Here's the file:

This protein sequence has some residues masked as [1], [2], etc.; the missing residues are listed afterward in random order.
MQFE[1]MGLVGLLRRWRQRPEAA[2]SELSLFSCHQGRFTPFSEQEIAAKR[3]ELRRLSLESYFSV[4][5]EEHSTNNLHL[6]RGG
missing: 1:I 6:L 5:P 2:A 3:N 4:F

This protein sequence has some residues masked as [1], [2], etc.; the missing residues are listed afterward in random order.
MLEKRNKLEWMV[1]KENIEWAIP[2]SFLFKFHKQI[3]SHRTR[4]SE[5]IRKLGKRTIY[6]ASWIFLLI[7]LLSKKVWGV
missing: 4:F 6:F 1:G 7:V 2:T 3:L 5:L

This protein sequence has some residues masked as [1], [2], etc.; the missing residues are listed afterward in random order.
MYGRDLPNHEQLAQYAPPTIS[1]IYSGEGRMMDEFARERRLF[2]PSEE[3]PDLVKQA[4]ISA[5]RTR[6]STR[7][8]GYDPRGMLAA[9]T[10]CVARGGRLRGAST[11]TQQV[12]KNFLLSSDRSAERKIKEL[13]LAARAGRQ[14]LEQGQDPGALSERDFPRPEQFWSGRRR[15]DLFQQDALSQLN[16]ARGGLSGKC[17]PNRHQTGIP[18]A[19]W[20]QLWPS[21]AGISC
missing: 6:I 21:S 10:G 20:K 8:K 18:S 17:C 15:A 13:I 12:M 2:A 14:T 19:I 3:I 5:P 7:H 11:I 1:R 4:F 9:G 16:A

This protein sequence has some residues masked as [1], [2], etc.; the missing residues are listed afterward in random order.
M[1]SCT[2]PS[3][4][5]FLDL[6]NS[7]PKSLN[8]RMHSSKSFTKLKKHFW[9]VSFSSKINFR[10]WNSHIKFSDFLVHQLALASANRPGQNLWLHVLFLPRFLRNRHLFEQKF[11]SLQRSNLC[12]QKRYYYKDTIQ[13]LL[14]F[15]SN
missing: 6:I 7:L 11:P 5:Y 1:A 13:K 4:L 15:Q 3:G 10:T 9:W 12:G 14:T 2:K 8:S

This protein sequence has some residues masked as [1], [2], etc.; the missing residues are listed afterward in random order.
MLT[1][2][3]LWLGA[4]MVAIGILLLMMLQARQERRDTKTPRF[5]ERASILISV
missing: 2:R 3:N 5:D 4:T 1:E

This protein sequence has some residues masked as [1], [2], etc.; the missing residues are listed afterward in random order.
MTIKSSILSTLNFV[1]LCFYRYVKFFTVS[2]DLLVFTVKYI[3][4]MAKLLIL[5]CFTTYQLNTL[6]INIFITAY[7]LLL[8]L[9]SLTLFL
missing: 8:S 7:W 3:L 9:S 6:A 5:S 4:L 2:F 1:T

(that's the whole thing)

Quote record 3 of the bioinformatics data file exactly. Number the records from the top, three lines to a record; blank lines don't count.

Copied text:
This protein sequence has some residues masked as [1], [2], etc.; the missing residues are listed afterward in random order.
MYGRDLPNHEQLAQYAPPTIS[1]IYSGEGRMMDEFARERRLF[2]PSEE[3]PDLVKQA[4]ISA[5]RTR[6]STR[7][8]GYDPRGMLAA[9]T[10]CVARGGRLRGAST[11]TQQV[12]KNFLLSSDRSAERKIKEL[13]LAARAGRQ[14]LEQGQDPGALSERDFPRPEQFWSGRRR[15]DLFQQDALSQLN[16]ARGGLSGKC[17]PNRHQTGIP[18]A[19]W[20]QLWPS[21]AGISC
missing: 6:I 21:S 10:G 20:K 8:K 18:S 17:C 15:A 13:I 12:M 2:A 14:T 19:I 3:I 5:P 7:H 11:I 1:R 4:F 9:G 16:A